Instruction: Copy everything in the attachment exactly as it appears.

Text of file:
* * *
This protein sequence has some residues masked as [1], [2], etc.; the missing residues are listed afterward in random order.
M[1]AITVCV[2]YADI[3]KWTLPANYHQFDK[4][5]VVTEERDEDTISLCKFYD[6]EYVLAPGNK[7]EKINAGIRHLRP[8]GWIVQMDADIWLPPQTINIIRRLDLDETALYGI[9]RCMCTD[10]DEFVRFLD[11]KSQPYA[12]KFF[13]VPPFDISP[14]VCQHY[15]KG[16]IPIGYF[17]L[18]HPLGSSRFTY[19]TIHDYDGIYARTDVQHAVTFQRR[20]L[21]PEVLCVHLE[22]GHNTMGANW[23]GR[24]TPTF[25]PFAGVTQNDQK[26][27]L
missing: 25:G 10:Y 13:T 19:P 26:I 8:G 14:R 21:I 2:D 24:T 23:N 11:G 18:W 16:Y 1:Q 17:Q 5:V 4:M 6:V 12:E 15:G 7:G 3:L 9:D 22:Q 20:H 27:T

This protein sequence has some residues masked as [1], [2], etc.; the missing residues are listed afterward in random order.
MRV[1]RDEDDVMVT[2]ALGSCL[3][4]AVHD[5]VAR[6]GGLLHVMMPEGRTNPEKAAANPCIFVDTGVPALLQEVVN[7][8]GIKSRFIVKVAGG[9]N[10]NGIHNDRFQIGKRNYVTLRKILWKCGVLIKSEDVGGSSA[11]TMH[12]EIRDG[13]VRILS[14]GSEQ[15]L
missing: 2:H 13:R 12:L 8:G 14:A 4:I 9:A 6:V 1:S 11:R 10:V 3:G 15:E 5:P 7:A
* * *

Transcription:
This protein sequence has some residues masked as [1], [2], etc.; the missing residues are listed afterward in random order.
M[1]AITVCV[2]YADI[3]KWTLPANYHQFDK[4][5]VVTEERDEDTISLCKFYD[6]EYVLAPGNK[7]EKINAGIRHLRP[8]GWIVQMDADIWLPPQTINIIRRLDLDETALYGI[9]RCMCTD[10]DEFVRFLD[11]KSQPYA[12]KFF[13]VPPFDISP[14]VCQHY[15]KG[16]IPIGYF[17]L[18]HPLGSSRFTY[19]TIHDYDGIYARTDVQHAVTFQRR[20]L[21]PEVLCVHLE[22]GHNTMGANW[23]GR[24]TPTF[25]PFAGVTQNDQK[26][27]L
missing: 25:G 10:Y 13:T 19:P 26:I 8:G 14:R 21:I 2:D 24:T 23:N 11:G 18:W 16:Y 1:Q 17:Q 5:V 4:M 6:V 12:E 15:G 7:G 3:L 9:D 22:Q 20:H 27:T

This protein sequence has some residues masked as [1], [2], etc.; the missing residues are listed afterward in random order.
MRV[1]RDEDDVMVT[2]ALGSCL[3][4]AVHD[5]VAR[6]GGLLHVMMPEGRTNPEKAAANPCIFVDTGVPALLQEVVN[7][8]GIKSRFIVKVAGG[9]N[10]NGIHNDRFQIGKRNYVTLRKILWKCGVLIKSEDVGGSSA[11]TMH[12]EIRDG[13]VRILS[14]GSEQ[15]L
missing: 2:H 13:R 12:L 8:G 14:A 4:I 9:A 6:V 1:S 11:R 10:V 3:G 15:E 5:P 7:A